A comparison of Zn2+- and Ca2+-triggered depolarization of liver mitochondria reveals no evidence of Zn2+-induced permeability transition.
Intracellular Zn(2+) toxicity is associated with mitochondrial dysfunction. Zn(2+) depolarizes mitochondria in assays using isolated organelles as well as cultured cells. Some reports suggest that Zn(2+)-induced depolarization results from the opening of the mitochondrial permeability transition pore (mPTP). For a more detailed analysis of this relationship, we compared Zn(2+)-induced depolarization with the effects of Ca(2+) in single isolated rat liver mitochondria monitored with the potentiometric probe rhodamine 123. Consistent with previous work, we found that relatively low levels of Ca(2+) caused rapid, complete and irreversible loss of mitochondrial membrane potential, an effect that was diminished by classic inhibitors of mPT, including high Mg(2+), ADP and cyclosporine A. Zn(2+) also depolarized mitochondria, but only at relatively high concentrations. Furthermore Zn(2+)-induced depolarization was slower, partial and sometimes reversible, and was not affected by inhibitors of mPT. We also compared the effects of Ca(2+) and Zn(2+) in a calcein-retention assay. Consistent with the well-documented ability of Ca(2+) to induce mPT, we found that it caused rapid and substantial loss of matrix calcein. In contrast, calcein remained in Zn(2+)-treated mitochondria. Considered together, our results suggest that Ca(2+) and Zn(2+) depolarize mitochondria by considerably different mechanisms, that opening of the mPTP is not a direct consequence of Zn(2+)-induced depolarization, and that Zn(2+) is not a particularly potent mitochondrial inhibitor.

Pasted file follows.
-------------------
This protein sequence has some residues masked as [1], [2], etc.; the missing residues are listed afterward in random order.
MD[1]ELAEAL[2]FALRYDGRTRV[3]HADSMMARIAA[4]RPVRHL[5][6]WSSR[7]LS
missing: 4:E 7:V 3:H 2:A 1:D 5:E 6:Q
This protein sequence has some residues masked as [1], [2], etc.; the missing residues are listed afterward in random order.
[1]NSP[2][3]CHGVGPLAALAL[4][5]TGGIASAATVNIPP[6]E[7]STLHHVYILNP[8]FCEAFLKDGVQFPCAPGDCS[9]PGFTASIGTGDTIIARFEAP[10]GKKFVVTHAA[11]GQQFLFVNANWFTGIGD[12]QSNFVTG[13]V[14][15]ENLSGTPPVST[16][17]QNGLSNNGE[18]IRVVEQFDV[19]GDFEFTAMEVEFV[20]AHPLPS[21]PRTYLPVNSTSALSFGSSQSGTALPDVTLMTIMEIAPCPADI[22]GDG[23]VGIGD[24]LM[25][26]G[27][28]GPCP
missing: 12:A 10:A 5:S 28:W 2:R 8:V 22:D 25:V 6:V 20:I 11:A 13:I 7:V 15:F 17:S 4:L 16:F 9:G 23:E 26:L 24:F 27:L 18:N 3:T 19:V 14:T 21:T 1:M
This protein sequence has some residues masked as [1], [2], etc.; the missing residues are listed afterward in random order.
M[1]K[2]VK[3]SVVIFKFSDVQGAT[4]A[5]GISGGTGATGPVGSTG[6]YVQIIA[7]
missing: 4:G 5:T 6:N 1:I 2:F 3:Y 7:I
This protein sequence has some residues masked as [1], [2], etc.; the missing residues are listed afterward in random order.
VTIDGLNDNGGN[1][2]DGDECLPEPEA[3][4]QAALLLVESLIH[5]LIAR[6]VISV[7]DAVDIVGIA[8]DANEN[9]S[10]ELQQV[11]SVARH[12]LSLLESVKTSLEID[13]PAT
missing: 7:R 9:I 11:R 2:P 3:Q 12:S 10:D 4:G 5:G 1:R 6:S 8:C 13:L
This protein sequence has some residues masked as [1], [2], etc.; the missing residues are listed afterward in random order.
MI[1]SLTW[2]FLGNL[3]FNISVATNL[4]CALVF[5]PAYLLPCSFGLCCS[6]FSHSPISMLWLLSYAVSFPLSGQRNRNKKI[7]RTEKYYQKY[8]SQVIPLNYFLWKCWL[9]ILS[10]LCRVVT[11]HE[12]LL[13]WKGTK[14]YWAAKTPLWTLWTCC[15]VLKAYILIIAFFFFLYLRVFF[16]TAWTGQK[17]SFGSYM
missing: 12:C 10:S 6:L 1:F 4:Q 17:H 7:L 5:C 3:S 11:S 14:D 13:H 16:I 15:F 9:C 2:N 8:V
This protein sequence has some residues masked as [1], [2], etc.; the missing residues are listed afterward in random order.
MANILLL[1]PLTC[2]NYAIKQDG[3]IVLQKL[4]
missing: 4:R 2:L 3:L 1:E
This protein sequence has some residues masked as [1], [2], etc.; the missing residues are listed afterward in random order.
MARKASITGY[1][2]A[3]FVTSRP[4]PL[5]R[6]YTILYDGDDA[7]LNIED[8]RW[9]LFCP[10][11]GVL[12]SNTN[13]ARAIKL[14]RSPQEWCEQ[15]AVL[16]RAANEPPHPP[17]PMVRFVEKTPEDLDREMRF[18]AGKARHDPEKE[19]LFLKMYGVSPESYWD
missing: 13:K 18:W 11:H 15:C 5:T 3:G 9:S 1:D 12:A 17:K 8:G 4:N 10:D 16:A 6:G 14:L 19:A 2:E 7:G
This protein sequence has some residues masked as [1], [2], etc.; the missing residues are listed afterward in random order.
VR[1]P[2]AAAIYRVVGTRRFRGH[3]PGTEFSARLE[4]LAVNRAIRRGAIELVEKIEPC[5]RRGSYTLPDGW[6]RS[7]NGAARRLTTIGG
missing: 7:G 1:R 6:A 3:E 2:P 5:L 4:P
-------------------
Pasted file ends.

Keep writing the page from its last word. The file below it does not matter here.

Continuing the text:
Devinney, MJ; Malaiyandi, LM; Vergun, O; DeFranco, DB; Hastings, TG; Dineley, KE
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